During his tenure as Vice President, Biden infamously advocated for a de facto partition of Iraq. While the international commentariat revisits some new incarnation of Biden's vision whenever Iraq is in the news - notably after 2014, owing to internal tensions over the Islamic State debacle - only very rarely, and then almost silently, did comparable suggestions for partitioning Afghanistan percolate into the international conversation. In fact, a partition of Afghanistan could very well have reconciled many aspects of Afghanistan that made little or no sense either before or since 2001, and continue to cause instability and friction today.


The Context for Partition


Proponents of Iraqi partition commonly observe that Iraq is the artificial dividend of French and British diplomats drawing arbitrary lines across their maps in 1919 and 1946. In fact, most Middle Eastern borders that match this description typically divide barren, uninhabited deserts, rather than separating long-standing population groups. Instead, this description applies more aptly to Afghanistan. Given Afghanistan's status as a patchwork of old imperial frontiers, inhabited by physically and politically disunited ethnic groups, the case for a perpetually unified Afghanistan is weak, whereas the case for resolving Afghanistan's strategic challenges through partition merits discussion.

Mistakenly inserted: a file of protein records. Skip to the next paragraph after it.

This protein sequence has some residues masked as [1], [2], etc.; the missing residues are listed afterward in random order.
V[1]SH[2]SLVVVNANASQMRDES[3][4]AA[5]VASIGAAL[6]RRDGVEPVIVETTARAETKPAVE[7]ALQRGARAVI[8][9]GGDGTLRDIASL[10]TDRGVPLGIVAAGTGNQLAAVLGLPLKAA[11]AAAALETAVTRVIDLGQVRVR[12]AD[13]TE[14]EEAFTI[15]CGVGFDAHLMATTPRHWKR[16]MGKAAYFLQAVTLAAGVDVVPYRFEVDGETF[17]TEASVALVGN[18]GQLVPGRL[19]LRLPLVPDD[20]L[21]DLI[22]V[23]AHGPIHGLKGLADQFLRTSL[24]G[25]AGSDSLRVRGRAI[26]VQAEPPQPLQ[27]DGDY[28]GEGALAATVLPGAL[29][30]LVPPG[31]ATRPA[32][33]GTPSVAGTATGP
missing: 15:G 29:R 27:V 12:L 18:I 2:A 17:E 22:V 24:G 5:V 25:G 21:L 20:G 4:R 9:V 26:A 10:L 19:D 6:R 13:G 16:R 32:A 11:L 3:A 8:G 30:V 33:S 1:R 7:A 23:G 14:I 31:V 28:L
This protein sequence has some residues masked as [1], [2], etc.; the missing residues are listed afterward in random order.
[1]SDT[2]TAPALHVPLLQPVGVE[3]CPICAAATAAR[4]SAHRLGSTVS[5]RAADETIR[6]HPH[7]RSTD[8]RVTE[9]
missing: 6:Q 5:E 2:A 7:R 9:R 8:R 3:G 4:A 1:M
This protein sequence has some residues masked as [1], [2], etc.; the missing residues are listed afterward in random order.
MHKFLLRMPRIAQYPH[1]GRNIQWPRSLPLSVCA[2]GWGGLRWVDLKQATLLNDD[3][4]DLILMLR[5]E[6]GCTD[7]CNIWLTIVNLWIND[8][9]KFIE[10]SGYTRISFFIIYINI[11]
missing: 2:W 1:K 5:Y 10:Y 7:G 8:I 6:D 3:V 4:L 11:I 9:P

The Afghan-Pakistani border, for example, was drawn by Sir Henry Mortimer Durand in 1893 to delineate the boundary between the northwestern extremities of British India, and what fell beyond British control. Afghanistan's western border was, similarly, delineated over the course of several decades through British arbitration between Afghanistan and Qajar Persia. Contrary to its reputation as a "Graveyard of Empires," Afghanistan comprises a colonial era Caledonia: the collective frontiers of several competing empires, perfectly adequate for punitive campaigns in the event of border unrest, but beyond the line at which imperial expansion ceased to make strategic sense. Thus, Afghanistan as a sacrosanct nation state is an anachronism.